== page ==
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What is Corporate Governance?

Penny Brooks

11th October 2017

Corporate Governance is the system by which companies are governed and controlled, and it extends to the legal responsibility that a Board of Directors has to provide an appropriate governance structure. That said, it can be a pretty nebulous concept that is hard to identify in detail. The Institute of Directors' 2017 Good Governance Report might help.

Quoted in the FT, Ken Olisa, deputy chairman of the IoD , said: “Corporate governance is about much more than compliance — it’s about achieving competitive advantage.” The Chartered Quality Institute (CQI) is also involved in this report, and point out that “When the connection between the board and operation of a business is lost, we all lose.” In other words, there is always the risk of the Divorce of Ownership and Control, and this report and the Good Governance Index is an attempt to correct that. Citing the example of Bell Potinger in South Africa, Estelle Clark of the CQI said society’s view of what constituted good governance was changing, moving away from the narrow definition of financial performance towards a broader definition that took into account an organisation’s impact on all its stakeholders.

This Good Governance Index was introduced in 2015 to help external stakeholders to assess the overall standard of corporate governance at the largest UK-listed companies. There are 47 indicators used in the Index which are grouped into five broad categories of corporate governance: Board Effectiveness; Audit and Risk/External Accountability; Remuneration and Reward; Shareholder Relations; and Stakeholder Relations.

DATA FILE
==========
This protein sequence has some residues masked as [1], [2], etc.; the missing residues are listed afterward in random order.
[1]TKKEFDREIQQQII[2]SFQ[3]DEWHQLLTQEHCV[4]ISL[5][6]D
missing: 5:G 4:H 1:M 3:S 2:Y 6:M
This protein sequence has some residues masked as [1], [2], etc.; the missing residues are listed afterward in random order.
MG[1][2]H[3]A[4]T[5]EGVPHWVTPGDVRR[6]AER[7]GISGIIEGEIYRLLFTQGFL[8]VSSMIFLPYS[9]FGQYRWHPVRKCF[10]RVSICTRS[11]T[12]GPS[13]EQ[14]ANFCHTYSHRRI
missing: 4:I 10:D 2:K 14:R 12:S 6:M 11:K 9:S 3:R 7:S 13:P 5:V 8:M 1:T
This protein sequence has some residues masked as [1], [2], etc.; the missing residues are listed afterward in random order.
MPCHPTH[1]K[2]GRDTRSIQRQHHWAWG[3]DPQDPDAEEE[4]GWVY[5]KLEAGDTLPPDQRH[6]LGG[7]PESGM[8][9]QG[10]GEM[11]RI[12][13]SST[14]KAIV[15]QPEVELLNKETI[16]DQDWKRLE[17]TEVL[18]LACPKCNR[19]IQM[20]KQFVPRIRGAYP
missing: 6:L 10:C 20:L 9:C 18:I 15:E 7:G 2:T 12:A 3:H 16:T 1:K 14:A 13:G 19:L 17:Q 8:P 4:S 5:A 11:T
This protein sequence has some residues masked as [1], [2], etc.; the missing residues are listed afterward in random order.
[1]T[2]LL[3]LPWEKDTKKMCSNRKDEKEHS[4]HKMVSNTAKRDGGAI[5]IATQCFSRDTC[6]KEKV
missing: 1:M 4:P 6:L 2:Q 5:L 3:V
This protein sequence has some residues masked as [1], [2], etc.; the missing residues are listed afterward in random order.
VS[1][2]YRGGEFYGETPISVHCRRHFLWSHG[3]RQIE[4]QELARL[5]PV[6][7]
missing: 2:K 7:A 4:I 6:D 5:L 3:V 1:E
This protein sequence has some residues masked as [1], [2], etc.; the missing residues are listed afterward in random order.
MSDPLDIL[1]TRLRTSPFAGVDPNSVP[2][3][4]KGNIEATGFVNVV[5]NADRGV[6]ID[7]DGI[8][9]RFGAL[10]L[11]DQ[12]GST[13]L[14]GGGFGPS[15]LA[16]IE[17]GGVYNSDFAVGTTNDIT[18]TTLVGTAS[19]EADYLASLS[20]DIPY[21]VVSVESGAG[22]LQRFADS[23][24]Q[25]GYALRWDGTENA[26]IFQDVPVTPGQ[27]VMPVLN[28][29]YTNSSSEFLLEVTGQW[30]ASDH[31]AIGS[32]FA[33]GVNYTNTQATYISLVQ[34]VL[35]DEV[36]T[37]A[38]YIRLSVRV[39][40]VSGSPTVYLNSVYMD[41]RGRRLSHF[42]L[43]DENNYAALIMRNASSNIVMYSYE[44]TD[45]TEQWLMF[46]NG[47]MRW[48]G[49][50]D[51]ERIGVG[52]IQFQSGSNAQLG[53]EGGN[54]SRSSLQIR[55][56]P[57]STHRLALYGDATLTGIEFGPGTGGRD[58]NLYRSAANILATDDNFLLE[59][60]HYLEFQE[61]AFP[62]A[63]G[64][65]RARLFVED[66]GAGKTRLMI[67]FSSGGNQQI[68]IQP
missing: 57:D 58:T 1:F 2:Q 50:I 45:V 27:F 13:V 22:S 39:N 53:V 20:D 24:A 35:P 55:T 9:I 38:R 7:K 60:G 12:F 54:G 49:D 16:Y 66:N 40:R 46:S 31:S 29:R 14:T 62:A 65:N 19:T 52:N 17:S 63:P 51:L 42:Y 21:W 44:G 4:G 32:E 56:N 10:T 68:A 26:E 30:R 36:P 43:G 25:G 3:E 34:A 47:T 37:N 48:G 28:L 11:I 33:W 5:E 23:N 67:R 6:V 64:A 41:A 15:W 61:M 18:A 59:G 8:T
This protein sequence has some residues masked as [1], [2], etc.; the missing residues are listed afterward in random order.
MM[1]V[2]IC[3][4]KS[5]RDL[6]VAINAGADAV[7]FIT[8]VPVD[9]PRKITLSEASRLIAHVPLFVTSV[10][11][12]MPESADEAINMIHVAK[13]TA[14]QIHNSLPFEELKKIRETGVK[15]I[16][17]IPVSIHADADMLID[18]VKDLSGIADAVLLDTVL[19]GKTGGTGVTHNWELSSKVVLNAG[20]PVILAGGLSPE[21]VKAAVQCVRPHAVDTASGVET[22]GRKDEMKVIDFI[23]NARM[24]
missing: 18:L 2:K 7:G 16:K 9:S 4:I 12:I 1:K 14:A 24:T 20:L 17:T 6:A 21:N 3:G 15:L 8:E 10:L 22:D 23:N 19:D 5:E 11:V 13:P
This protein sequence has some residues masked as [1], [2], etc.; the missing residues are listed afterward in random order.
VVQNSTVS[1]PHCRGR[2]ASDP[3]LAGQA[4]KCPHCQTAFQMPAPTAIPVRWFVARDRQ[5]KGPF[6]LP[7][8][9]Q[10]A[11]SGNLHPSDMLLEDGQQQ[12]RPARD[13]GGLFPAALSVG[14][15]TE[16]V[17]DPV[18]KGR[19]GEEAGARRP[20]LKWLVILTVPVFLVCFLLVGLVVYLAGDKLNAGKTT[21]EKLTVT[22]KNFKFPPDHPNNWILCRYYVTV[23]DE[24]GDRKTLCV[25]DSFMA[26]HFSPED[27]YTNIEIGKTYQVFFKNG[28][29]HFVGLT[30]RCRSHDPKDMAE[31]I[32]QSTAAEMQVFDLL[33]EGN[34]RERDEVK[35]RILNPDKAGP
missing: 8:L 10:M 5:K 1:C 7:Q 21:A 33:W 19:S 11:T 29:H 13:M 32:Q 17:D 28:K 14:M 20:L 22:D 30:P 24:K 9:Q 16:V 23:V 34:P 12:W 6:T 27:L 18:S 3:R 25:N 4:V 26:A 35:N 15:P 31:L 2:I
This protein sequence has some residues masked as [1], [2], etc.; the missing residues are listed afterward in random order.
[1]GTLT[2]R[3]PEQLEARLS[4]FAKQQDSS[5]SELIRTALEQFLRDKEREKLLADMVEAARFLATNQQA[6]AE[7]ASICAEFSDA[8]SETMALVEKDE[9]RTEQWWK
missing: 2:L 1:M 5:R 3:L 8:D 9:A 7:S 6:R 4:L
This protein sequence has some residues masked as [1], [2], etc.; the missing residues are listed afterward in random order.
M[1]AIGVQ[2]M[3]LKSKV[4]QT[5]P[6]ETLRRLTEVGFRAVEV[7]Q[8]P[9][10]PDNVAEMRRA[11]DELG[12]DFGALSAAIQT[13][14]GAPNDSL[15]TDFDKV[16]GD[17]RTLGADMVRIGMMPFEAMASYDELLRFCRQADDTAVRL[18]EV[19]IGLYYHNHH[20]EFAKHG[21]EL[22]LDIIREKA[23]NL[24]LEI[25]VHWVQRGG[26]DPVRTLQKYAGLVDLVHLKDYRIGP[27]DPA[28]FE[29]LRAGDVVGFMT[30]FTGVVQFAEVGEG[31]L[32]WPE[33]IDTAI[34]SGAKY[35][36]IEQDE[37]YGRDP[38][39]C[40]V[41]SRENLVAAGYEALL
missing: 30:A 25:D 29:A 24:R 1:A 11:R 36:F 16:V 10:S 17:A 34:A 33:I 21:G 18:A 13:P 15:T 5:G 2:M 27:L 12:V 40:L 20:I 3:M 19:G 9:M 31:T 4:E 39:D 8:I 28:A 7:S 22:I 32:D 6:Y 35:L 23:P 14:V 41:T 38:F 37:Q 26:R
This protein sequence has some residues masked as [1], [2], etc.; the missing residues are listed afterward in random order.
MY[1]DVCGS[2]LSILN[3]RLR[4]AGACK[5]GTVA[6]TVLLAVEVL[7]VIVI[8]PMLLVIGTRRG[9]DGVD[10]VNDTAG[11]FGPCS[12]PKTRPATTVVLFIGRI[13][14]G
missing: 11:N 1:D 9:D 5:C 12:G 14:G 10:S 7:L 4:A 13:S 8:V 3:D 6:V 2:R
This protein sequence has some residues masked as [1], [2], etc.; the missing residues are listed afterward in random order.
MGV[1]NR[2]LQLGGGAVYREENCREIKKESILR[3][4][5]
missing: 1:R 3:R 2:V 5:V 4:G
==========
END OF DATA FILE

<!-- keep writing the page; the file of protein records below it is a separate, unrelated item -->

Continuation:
As the Executive Summary of the report says, while the highest rated company in the Index is Diageo, the average score of companies from the energy and utilities sectors is significantly higher than the overall GGI mean score. In contrast, the average score of the information technology sector is significantly lower. Could this reflect the level of scrutiny that has previously been brought to bear on those industries, by regulators and the media? If so, then the GGI might help to level the playing field of attention being focused on them.

Penny Brooks

Formerly Head of Business and Economics and now Economics teacher, Business and Economics blogger and presenter for Tutor2u, and private tutor

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